FastCGI proxy emulating nginx's try_files
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#Gemini-Try-Files — FastCGI proxy emulating nginx's try_files

builds.sr.ht status license: AGPL-3.0-only

A simple FastCGI program that essentially emulates nginx's try_files directive for Gemini servers that don't support it.



  • ANSI/CLHS-compliant Common Lisp implementation with Unicode and FFI support. SBCL highly recommended.
  • ASDF 3
  • Quicklisp
  • POSIX-compatible make(1) (optional). Most makes (including GNU Make and BSD Make) support the POSIX standard.

Note: as of 2024-04-03, you will need to clone my updated version of SB-FastCGI or CL-FastCGI (if you use SBCL or another implementation, respectively) into ~/quicklisp/local-projects/ until my upstream contributions get merged.
SB-FastCGI: https://github.com/nytpu/sb-fastcgi
CL-FastCGI: https://github.com/nytpu/cl-fastcgi

First clone the repo:

git clone https://git.sr.ht/~nytpu/gemini-try-files && cd gemini-try-files

#Building a Standalone Executable

There are several ways to build a standalone executable:

  • With SBCL (recommended due to its very fast startup time for standalone executables):


    (or execute util/build.lisp)

  • With another Lisp implementation:

    make LISP="<lisp implementation>" build

    (or execute util/build.lisp)

  • With SBCL or another Lisp implementation but with core compression enabled, if the implementation supports it (not recommended for plain CGI usage due to the much slower startup time): same as with core compression, but use the build-compress target instead of build.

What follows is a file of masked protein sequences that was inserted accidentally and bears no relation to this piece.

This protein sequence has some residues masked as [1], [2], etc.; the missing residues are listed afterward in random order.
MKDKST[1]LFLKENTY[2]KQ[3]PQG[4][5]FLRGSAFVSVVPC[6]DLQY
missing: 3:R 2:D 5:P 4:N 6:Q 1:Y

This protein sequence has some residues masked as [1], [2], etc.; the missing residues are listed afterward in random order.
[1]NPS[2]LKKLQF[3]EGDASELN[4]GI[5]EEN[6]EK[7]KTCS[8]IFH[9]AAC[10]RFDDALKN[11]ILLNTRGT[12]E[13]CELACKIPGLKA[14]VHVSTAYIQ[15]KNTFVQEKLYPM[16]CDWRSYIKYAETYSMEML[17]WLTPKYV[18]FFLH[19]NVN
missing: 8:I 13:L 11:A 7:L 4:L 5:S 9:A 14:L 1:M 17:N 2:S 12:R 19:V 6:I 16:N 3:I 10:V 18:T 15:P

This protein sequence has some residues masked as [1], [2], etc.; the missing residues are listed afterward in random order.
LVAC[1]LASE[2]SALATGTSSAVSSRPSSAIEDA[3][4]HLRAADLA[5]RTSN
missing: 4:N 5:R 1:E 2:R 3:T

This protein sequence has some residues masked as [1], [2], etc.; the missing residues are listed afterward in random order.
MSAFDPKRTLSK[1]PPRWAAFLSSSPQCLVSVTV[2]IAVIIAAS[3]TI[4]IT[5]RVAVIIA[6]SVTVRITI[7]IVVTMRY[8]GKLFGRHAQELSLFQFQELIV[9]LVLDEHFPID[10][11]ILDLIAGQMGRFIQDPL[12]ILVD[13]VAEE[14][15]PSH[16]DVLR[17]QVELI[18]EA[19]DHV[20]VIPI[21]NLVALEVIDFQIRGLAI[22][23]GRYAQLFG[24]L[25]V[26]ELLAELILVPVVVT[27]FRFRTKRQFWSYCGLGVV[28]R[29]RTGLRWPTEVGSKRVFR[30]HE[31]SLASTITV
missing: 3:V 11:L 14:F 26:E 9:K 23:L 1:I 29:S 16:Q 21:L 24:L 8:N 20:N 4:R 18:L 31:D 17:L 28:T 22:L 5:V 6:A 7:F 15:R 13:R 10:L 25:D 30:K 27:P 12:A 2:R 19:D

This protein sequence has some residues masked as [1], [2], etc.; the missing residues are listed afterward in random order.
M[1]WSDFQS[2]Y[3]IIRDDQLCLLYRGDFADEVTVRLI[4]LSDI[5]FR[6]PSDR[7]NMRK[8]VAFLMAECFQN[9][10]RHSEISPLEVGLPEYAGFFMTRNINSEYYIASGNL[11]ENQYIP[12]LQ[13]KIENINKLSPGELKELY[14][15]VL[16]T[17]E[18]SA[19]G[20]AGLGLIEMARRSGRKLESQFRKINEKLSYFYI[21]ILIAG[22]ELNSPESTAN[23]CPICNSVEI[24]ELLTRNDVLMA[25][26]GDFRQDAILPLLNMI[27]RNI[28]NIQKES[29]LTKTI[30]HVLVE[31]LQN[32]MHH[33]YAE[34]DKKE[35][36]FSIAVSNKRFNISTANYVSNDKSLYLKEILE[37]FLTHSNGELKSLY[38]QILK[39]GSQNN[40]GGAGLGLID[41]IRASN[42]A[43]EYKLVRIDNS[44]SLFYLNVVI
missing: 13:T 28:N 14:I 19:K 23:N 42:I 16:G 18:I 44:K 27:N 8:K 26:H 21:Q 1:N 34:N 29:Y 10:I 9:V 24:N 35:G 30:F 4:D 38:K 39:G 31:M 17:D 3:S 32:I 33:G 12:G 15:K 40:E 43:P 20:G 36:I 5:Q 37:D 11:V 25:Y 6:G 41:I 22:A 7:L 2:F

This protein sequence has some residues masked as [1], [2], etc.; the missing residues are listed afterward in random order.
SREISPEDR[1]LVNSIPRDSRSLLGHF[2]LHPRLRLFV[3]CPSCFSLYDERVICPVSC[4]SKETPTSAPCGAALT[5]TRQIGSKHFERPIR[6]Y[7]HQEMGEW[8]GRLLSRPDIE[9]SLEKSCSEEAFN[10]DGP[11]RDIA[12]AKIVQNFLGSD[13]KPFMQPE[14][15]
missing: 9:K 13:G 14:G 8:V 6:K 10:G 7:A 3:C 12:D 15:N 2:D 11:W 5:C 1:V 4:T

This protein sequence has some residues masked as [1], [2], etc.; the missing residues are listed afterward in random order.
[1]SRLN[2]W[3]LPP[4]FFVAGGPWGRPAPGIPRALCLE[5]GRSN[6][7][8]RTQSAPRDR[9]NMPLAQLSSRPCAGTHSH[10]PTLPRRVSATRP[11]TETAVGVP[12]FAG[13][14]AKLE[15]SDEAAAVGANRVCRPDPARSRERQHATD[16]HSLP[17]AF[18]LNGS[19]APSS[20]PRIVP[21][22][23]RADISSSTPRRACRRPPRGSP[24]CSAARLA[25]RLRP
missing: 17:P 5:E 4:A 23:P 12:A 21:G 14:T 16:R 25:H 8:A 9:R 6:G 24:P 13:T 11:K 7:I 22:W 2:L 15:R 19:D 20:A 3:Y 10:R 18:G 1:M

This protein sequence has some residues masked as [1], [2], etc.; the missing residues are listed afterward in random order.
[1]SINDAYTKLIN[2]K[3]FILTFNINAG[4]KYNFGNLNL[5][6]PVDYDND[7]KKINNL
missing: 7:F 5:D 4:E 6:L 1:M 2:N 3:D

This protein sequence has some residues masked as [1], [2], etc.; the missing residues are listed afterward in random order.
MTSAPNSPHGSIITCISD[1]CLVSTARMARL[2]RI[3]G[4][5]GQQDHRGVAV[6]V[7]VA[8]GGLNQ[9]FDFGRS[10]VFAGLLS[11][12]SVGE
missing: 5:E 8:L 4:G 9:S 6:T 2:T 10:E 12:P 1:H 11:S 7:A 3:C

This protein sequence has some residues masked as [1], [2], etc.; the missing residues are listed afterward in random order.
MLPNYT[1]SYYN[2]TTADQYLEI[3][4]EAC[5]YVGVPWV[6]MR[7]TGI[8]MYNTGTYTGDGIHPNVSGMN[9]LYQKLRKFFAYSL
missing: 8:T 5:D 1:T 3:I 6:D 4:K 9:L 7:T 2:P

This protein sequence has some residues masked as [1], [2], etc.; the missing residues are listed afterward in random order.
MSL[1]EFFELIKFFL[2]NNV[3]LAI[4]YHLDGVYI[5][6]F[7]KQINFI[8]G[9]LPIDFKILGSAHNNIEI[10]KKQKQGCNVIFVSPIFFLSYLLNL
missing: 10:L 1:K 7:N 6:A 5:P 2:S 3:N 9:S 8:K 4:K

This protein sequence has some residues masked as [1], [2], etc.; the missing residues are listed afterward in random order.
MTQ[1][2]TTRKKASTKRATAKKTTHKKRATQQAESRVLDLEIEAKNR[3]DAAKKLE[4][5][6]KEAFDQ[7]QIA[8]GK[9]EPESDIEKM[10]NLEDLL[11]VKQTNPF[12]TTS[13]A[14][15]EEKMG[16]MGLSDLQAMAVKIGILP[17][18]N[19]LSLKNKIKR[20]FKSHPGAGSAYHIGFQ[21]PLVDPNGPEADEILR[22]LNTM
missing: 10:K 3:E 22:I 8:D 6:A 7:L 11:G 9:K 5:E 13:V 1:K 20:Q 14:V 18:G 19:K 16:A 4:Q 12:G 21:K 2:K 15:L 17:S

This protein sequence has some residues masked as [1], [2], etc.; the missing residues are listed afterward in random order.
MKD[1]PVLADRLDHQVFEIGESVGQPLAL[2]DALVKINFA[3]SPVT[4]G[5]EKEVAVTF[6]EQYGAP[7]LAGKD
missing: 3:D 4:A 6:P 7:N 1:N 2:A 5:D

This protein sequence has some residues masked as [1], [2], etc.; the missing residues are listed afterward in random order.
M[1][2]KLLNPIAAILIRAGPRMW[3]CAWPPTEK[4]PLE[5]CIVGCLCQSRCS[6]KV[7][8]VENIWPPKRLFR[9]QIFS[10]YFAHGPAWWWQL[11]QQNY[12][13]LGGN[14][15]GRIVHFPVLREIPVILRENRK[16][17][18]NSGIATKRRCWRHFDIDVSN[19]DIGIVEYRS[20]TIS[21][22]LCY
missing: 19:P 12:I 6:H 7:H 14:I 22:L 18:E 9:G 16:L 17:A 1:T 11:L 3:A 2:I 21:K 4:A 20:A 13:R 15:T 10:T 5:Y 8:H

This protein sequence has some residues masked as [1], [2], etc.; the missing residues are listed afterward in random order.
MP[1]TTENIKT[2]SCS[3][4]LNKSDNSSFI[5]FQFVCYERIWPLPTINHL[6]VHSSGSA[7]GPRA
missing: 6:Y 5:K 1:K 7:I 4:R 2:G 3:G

Note that after building a standalone executable, you no longer need a Common Lisp implementation installed on the system, as the executable is by definition standalone. If you built the executable on some local system and then transferred it to a server, then you don't ever need to install Lisp on the server!

#Running From Source

If you have Lisp installed on the server, then having a script that loads and executes util/run.lisp will execute OSB without building a standalone executable, more like most other scripting languages. (make run does this).

#Dumping a Lisp Image or Fast Load file

Loading from source every time is relatively slow, but building a standalone executable bundles an entire copy of the Lisp implementation. As an intermediate step, you can dump just a Lisp image or build a Fast Load file using these commands:

SBCL> (load "util/load.lisp")
SBCL> (asdf:perform 'asdf:image-op :gemini-try-files) ; dump a Lisp image
SBCL> (asdf:perform 'asdf:monolithic-compile-bundle-op :gemini-try-files) ; build a big FASL


The first command line argument to Gemini-Try-Files should be a path to a configuration file. If it isn't provided then it will try to read a file named gtf.sexp in the current directory.

The format of gtf.sexp is as follows: The first s-expression is a list of key-value pairs in association list style. The accepted keys and their values are: